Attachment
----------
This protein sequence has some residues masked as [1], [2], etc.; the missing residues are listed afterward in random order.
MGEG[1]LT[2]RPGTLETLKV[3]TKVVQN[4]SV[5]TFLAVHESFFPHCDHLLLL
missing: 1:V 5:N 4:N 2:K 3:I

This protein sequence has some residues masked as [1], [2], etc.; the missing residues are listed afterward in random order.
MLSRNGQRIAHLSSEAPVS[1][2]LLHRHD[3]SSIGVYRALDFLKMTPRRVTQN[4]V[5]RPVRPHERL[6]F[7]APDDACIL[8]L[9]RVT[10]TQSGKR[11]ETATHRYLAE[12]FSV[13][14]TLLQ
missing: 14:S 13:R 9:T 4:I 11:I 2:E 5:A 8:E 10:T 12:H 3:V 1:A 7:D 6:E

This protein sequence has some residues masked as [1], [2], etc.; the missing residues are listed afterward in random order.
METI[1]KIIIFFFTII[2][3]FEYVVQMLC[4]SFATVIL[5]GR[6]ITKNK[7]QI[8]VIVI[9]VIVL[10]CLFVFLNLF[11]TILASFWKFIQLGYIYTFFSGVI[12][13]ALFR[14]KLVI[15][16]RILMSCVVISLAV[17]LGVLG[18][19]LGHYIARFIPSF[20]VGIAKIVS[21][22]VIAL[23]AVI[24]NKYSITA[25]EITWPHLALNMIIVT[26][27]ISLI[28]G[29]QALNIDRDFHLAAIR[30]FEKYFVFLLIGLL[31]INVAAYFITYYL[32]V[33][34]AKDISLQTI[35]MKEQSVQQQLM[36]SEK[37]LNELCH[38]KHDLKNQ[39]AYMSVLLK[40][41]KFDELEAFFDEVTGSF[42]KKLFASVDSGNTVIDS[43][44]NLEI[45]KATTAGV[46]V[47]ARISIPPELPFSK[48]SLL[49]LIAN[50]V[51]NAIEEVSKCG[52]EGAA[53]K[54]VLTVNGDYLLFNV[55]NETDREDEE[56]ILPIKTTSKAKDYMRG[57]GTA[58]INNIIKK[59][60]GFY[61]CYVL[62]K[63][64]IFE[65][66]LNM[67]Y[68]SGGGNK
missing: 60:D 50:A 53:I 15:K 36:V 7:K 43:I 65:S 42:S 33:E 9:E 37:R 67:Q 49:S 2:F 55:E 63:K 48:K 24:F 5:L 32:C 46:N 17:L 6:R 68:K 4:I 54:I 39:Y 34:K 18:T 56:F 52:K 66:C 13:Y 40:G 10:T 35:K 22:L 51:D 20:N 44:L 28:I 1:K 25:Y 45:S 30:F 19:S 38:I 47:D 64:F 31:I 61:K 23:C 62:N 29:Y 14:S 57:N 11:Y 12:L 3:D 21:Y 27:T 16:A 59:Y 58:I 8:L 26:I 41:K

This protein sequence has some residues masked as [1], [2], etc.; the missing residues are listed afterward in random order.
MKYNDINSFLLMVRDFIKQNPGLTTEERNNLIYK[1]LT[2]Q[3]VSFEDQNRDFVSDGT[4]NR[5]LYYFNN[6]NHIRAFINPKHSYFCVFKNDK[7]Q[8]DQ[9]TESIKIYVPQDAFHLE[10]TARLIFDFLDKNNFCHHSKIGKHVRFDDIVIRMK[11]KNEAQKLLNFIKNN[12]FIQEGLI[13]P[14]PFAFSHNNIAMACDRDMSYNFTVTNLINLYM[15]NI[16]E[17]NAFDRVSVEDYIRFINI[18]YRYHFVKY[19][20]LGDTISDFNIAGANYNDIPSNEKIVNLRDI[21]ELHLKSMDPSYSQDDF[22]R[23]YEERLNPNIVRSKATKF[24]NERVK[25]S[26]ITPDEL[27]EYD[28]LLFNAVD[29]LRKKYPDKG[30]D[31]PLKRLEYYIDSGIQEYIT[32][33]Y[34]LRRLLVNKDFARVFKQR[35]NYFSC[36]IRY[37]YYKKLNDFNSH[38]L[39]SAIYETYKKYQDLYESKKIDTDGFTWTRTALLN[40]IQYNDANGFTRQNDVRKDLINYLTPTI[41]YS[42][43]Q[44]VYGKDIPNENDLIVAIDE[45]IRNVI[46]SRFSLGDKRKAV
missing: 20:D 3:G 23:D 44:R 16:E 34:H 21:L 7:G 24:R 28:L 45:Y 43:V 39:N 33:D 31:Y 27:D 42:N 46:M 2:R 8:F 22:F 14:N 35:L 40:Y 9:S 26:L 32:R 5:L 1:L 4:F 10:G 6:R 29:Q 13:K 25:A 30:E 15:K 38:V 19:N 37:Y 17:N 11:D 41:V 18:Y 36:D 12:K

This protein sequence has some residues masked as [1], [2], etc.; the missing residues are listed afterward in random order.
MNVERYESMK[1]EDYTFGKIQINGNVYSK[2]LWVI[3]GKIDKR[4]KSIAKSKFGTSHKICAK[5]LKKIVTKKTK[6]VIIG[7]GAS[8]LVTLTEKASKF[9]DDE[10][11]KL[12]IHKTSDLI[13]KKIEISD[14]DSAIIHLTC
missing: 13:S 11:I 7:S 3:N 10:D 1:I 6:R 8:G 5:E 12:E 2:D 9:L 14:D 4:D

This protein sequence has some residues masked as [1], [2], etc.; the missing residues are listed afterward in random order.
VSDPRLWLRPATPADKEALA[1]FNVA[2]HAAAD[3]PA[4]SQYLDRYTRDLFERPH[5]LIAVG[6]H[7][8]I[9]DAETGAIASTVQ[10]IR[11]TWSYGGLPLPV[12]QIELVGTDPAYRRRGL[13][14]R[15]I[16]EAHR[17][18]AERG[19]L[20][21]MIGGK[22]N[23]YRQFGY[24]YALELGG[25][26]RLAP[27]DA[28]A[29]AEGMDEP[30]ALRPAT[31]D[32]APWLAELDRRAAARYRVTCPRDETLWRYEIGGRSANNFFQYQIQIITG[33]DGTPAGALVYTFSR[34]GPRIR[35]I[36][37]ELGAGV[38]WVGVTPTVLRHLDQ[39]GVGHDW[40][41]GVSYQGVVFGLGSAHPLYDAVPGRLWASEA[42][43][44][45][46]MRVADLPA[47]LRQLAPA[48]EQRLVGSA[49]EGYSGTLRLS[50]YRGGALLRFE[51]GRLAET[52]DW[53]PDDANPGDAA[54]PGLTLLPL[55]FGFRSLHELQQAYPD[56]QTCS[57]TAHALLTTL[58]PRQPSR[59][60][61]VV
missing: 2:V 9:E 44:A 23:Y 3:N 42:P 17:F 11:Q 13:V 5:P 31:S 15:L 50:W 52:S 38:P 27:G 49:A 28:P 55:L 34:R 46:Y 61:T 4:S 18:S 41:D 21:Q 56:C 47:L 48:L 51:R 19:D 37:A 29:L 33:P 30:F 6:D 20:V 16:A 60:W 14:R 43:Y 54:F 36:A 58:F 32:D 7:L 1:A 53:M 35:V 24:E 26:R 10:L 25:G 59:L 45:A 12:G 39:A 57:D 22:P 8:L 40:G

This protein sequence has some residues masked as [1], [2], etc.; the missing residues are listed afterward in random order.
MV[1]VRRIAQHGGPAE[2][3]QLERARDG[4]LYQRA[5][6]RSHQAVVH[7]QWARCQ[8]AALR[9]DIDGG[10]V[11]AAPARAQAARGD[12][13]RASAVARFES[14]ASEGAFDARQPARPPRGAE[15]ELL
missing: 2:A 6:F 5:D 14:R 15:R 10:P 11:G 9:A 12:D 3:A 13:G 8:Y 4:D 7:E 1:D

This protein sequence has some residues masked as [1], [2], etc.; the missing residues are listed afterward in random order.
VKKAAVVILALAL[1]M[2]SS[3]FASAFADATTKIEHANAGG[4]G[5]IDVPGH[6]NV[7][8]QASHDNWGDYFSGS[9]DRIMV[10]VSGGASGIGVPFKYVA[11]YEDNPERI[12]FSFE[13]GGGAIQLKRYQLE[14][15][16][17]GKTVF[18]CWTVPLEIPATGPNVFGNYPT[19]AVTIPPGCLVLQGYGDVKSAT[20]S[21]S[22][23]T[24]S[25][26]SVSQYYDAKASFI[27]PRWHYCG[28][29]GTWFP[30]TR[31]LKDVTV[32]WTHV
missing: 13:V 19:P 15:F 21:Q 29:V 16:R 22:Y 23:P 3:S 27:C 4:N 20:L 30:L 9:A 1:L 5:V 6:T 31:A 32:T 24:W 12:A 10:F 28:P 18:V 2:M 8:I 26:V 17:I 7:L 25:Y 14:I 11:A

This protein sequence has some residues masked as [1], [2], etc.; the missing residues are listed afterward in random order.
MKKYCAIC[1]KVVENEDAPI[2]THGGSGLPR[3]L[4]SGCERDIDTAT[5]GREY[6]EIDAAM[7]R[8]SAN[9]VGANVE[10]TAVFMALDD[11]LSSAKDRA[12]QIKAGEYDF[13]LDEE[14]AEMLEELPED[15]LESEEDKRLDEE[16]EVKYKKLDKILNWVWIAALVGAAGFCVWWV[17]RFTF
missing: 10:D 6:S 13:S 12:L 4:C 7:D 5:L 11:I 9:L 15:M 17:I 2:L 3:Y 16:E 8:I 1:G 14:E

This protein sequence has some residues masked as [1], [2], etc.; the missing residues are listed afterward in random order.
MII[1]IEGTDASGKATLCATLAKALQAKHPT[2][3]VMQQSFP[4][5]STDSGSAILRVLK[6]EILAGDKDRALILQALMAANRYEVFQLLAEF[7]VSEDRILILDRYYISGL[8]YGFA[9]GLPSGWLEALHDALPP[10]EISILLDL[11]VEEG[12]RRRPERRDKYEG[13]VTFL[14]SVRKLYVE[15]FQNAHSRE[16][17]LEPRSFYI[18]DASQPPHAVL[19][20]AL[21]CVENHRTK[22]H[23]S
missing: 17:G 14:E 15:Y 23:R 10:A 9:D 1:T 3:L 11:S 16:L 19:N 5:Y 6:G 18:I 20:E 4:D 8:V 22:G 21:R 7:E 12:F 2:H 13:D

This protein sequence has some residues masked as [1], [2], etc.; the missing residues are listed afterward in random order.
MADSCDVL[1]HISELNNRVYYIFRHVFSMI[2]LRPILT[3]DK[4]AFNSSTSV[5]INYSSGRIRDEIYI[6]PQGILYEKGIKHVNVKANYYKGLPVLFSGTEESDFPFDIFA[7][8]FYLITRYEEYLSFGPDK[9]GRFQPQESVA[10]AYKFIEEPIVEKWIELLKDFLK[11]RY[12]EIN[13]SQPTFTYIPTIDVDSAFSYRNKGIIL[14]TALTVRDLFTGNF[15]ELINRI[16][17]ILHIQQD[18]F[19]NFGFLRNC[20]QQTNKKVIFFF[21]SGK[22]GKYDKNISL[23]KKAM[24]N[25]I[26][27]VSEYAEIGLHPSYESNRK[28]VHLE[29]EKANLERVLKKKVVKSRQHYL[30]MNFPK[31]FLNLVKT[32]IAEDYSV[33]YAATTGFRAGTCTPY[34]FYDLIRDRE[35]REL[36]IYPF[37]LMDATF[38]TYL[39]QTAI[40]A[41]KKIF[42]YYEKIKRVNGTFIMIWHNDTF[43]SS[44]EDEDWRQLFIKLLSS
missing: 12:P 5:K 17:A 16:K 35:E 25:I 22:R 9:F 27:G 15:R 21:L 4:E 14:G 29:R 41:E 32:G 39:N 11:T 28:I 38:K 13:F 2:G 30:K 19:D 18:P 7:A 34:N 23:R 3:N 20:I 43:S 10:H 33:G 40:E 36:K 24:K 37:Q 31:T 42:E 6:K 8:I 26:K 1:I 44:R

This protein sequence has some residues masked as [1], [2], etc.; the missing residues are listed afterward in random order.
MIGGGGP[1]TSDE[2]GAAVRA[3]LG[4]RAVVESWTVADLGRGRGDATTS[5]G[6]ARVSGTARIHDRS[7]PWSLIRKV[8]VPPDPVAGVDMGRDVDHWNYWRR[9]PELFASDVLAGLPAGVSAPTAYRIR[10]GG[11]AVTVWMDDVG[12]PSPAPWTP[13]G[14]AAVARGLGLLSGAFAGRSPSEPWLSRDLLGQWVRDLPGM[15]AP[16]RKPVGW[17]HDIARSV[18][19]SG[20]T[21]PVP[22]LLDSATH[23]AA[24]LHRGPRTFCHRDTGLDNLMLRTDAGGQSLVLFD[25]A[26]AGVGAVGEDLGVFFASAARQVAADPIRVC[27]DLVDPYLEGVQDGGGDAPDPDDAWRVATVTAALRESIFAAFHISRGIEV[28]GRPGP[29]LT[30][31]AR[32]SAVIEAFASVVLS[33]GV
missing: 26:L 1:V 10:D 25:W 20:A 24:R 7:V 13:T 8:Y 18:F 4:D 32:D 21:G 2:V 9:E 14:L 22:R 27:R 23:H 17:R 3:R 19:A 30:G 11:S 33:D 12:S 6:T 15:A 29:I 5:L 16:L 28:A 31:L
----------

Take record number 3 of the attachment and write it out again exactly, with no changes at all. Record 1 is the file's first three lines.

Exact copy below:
This protein sequence has some residues masked as [1], [2], etc.; the missing residues are listed afterward in random order.
METI[1]KIIIFFFTII[2][3]FEYVVQMLC[4]SFATVIL[5]GR[6]ITKNK[7]QI[8]VIVI[9]VIVL[10]CLFVFLNLF[11]TILASFWKFIQLGYIYTFFSGVI[12][13]ALFR[14]KLVI[15][16]RILMSCVVISLAV[17]LGVLG[18][19]LGHYIARFIPSF[20]VGIAKIVS[21][22]VIAL[23]AVI[24]NKYSITA[25]EITWPHLALNMIIVT[26][27]ISLI[28]G[29]QALNIDRDFHLAAIR[30]FEKYFVFLLIGLL[31]INVAAYFITYYL[32]V[33][34]AKDISLQTI[35]MKEQSVQQQLM[36]SEK[37]LNELCH[38]KHDLKNQ[39]AYMSVLLK[40][41]KFDELEAFFDEVTGSF[42]KKLFASVDSGNTVIDS[43][44]NLEI[45]KATTAGV[46]V[47]ARISIPPELPFSK[48]SLL[49]LIAN[50]V[51]NAIEEVSKCG[52]EGAA[53]K[54]VLTVNGDYLLFNV[55]NETDREDEE[56]ILPIKTTSKAKDYMRG[57]GTA[58]INNIIKK[59][60]GFY[61]CYVL[62]K[63][64]IFE[65][66]LNM[67]Y[68]SGGGNK
missing: 60:D 50:A 53:I 15:K 36:V 7:K 43:I 65:S 42:S 33:E 9:E 37:R 67:Q 49:S 2:F 55:E 63:K 48:K 24:F 5:L 32:C 46:N 17:L 6:R 68:K 4:I 54:I 39:Y 34:K 18:T 56:F 52:K 66:C 13:Y 40:G 10:T 35:K 22:L 51:D 20:N 44:L 28:I 1:K 25:Y 45:S 30:F 19:S 38:I 47:D 64:F 31:I 61:K 23:C 62:N 29:Y 14:S 57:N 11:Y 12:L 3:D 21:Y 27:T 16:A 59:Y 58:I 8:L 26:I 41:K